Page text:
By Dave Kerpen and Amanda Mikelberg
While President Obama toured the destruction of Hurricane Sandy in New York and New Jersey, Mitt Romney stayed dry, spending the last precious moments of Election 2012 in swing states to herd loose voters onto his turf. In lieu of thanks for the rousing endorsements he did not receive, Romney thanked his biggest backers -- the donors -- budgeting time for a conference call in-between stops in Ohio and Pennsylvania for the $800 million they helped raise for him.
Obama's gratitude went to his Republican endorsements, from Colin Powell and (former Republican) Michael Bloomberg, that Romney could have had in the bag if maybe he had been more likeable. Obama also thanked the Red Cross and the volunteers and victims of Hurricane Sandy for their courage to carry on through adversity, combining his campaign message of perseverance with the democratic commitment to community support in helping others overcome their obstacles. Luckily, he had Republican Governor Chris Christie standing by to champion him and his message.
Christie's praise for Obama and their teamwork in the aftermath of the epic storm united the interests of Christie followers and Obama's. Essentially, the apparent partnership gives permission to moderate Republicans who have reservations about Romney's severely conservative agenda to vote for Obama without the shame of being a turncoat.
In an interview with an Israeli TV station, Christie defended and reiterated his approval of Obama in the storm's aftermath, which left 2.7 million New Jersey residents without power in their homes and many others along the shore without homes at all.
"The fact is that if somebody does a good job they deserve credit and New Jerseyans expect me to work with everybody -- Republicans, Democrats, Independents -- to get through this crisis and get the job done," Christie said.
"Come see the destruction, come see the loss, and then tell me if you're going to still criticize me for complimenting somebody who is the president of the United States and who has provided help to my people during one of the worst crises this state has ever faced," Christie said.
Two other prominent Republicans had also thrown their support behind Obama: Former South Dakota Senator Larry Pressler, a Vietnam vet, and former-Republican-turned Independent Florida Governor Charlie Crist.
Pressler said he was endorsing the President for a second term because of his commitment to service people and war vets.
"President Obama recognizes our sacred trust with those who serve starts when they take their oath and never ends. He's enacted tax credits to spur businesses to hire unemployed veterans and wounded warriors. He implemented and improved the post-9/11 GI Bill, the largest investment in veterans education since the original GI Bill over sixty years ago," Pressler said.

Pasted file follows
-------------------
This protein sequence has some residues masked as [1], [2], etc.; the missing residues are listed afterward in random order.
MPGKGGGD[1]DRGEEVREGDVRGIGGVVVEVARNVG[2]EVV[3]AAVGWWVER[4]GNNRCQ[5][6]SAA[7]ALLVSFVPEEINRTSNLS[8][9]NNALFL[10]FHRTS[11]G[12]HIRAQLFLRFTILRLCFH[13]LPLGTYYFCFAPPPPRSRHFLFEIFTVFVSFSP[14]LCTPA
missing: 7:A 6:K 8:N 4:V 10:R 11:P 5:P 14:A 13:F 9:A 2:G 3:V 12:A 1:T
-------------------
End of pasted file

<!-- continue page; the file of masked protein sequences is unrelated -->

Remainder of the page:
Charlie Crist wrote in an Op-Ed in the Tampa Bay Times: I'm confident that President Barack Obama is the right leader for our state and the nation."
"He kept his compass pointed due north and relentlessly focused on saving jobs, creating more and helping the many who felt trapped beneath the house of cards that had collapsed upon them," he wrote.
In this fierce race, Obama turned some fearful foes into friends by demonstrating his value to the other side. He did it with humility, gratefulness and the best kind of teamwork imaginable -- the kind that has a direct impact on the lives of the American people. How did he do it?
He did it by being truly likeable. It is his likeability -- in this case, the qualities of gratefulness, adaptability and teamwork -- that's made all the difference in attracting political allies who have a remarkable following of their own. Likeability is the midas touch of leadership.
Look no further for evidence of Obama's likeability than on social media. On Facebook, Obama's Likes totals nearly 32 million, compared to Romney's 12 million. The Facebook group Republicans for Obama has 29,874 likers, while the Democrats for Romney page attracted only 2,744 Likes from the Facebook community.
In a blog posted on September 28 on RepublicansforObama.org, lifelong republican Mike Judd articulated the sentiment of some alienated conservatives of the general populace:
It is truly sad that Governor Romney was selected to lead the party. He appears to be out of touch with the rest of us. I cannot vote for a man who asks to lead while he squirrels his millions of dollars in off-shore accounts and pays 14% on the rest. He would keep the wealthy paying a minimal tax rate, while his partner Paul Ryan proposes to balance the budget by neutering Medicare, Social Security and other programs. These wealthy folks are the ones dependent on the government for their special tax breaks to a far greater extent than those with the greatest need. So count me a Republican for Obama.
If nothing more, the favoritism shown by these powerful and popular Republicans sends a strong message that even deeply held political differences can and should be transcended for the greater good. And, that the greater good requires teamwork -- not the stratification of classes and stinginess to help those who may not be able to help themselves.
Moreover, each of the people who had the gumption to reach across the political aisle and declare the president a fit and effective leader also strengthened their own public image by demonstrating their character in recognizing that of another. They've done more to strengthen their own causes by minimizing the controversial differences in ideologies and reclaiming idealism for Republicans.
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